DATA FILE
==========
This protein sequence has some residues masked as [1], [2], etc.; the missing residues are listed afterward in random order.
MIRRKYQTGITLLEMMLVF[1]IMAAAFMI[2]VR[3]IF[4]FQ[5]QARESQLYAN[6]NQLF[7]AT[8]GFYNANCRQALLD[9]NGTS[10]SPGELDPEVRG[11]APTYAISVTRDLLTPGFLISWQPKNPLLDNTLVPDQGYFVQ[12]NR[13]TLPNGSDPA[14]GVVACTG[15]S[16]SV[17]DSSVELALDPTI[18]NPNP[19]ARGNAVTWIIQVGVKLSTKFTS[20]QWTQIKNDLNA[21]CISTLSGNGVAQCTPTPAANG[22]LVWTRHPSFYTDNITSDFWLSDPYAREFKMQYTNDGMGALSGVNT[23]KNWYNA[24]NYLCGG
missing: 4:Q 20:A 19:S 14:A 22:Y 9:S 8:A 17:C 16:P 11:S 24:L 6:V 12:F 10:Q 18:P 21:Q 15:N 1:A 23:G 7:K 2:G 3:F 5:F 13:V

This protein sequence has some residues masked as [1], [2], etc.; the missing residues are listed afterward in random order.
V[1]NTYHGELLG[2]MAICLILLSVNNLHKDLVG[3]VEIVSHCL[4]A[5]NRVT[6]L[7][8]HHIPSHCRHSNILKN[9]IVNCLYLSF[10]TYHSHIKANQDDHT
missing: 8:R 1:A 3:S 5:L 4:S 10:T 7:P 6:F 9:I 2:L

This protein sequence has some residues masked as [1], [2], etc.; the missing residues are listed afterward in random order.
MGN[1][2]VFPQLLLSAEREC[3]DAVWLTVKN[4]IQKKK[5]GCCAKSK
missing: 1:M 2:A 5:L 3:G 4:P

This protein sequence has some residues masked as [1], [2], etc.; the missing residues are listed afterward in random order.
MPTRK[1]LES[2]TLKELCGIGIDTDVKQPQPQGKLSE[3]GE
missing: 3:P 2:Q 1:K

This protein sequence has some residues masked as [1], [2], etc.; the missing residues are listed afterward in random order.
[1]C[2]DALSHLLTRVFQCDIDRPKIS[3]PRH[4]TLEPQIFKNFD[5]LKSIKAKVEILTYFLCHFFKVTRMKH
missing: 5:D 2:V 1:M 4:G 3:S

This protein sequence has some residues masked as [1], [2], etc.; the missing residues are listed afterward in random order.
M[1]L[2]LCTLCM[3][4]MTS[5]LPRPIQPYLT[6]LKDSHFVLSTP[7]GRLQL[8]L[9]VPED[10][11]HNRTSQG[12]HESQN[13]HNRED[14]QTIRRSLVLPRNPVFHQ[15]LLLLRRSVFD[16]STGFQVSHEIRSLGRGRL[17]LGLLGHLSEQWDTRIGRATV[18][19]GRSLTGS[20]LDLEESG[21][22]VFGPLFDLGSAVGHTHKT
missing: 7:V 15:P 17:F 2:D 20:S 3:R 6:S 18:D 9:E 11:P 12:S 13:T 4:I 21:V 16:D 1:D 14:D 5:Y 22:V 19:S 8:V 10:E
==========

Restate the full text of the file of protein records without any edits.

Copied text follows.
This protein sequence has some residues masked as [1], [2], etc.; the missing residues are listed afterward in random order.
MIRRKYQTGITLLEMMLVF[1]IMAAAFMI[2]VR[3]IF[4]FQ[5]QARESQLYAN[6]NQLF[7]AT[8]GFYNANCRQALLD[9]NGTS[10]SPGELDPEVRG[11]APTYAISVTRDLLTPGFLISWQPKNPLLDNTLVPDQGYFVQ[12]NR[13]TLPNGSDPA[14]GVVACTG[15]S[16]SV[17]DSSVELALDPTI[18]NPNP[19]ARGNAVTWIIQVGVKLSTKFTS[20]QWTQIKNDLNA[21]CISTLSGNGVAQCTPTPAANG[22]LVWTRHPSFYTDNITSDFWLSDPYAREFKMQYTNDGMGALSGVNT[23]KNWYNA[24]NYLCGG
missing: 4:Q 20:A 19:S 14:A 22:Y 9:S 8:A 17:C 16:P 11:S 24:L 6:V 12:F 10:Q 18:P 21:Q 15:N 1:A 23:G 7:K 2:G 3:F 5:F 13:V

This protein sequence has some residues masked as [1], [2], etc.; the missing residues are listed afterward in random order.
V[1]NTYHGELLG[2]MAICLILLSVNNLHKDLVG[3]VEIVSHCL[4]A[5]NRVT[6]L[7][8]HHIPSHCRHSNILKN[9]IVNCLYLSF[10]TYHSHIKANQDDHT
missing: 8:R 1:A 3:S 5:L 4:S 10:T 7:P 6:F 9:I 2:L

This protein sequence has some residues masked as [1], [2], etc.; the missing residues are listed afterward in random order.
MGN[1][2]VFPQLLLSAEREC[3]DAVWLTVKN[4]IQKKK[5]GCCAKSK
missing: 1:M 2:A 5:L 3:G 4:P

This protein sequence has some residues masked as [1], [2], etc.; the missing residues are listed afterward in random order.
MPTRK[1]LES[2]TLKELCGIGIDTDVKQPQPQGKLSE[3]GE
missing: 3:P 2:Q 1:K

This protein sequence has some residues masked as [1], [2], etc.; the missing residues are listed afterward in random order.
[1]C[2]DALSHLLTRVFQCDIDRPKIS[3]PRH[4]TLEPQIFKNFD[5]LKSIKAKVEILTYFLCHFFKVTRMKH
missing: 5:D 2:V 1:M 4:G 3:S

This protein sequence has some residues masked as [1], [2], etc.; the missing residues are listed afterward in random order.
M[1]L[2]LCTLCM[3][4]MTS[5]LPRPIQPYLT[6]LKDSHFVLSTP[7]GRLQL[8]L[9]VPED[10][11]HNRTSQG[12]HESQN[13]HNRED[14]QTIRRSLVLPRNPVFHQ[15]LLLLRRSVFD[16]STGFQVSHEIRSLGRGRL[17]LGLLGHLSEQWDTRIGRATV[18][19]GRSLTGS[20]LDLEESG[21][22]VFGPLFDLGSAVGHTHKT
missing: 7:V 15:P 17:F 2:D 20:S 3:R 6:S 18:D 9:E 11:P 12:S 13:T 4:I 21:V 16:D 1:D 14:D 5:Y 22:V 19:S 8:V 10:E